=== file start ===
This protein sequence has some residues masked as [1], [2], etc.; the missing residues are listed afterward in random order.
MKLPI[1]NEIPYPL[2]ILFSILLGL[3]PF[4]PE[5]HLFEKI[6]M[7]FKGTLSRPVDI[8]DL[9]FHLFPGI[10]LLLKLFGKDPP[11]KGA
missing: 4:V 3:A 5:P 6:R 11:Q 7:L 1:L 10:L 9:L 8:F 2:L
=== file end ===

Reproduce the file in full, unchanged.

This protein sequence has some residues masked as [1], [2], etc.; the missing residues are listed afterward in random order.
MKLPI[1]NEIPYPL[2]ILFSILLGL[3]PF[4]PE[5]HLFEKI[6]M[7]FKGTLSRPVDI[8]DL[9]FHLFPGI[10]LLLKLFGKDPP[11]KGA
missing: 4:V 3:A 5:P 6:R 11:Q 7:L 1:L 10:L 9:L 8:F 2:L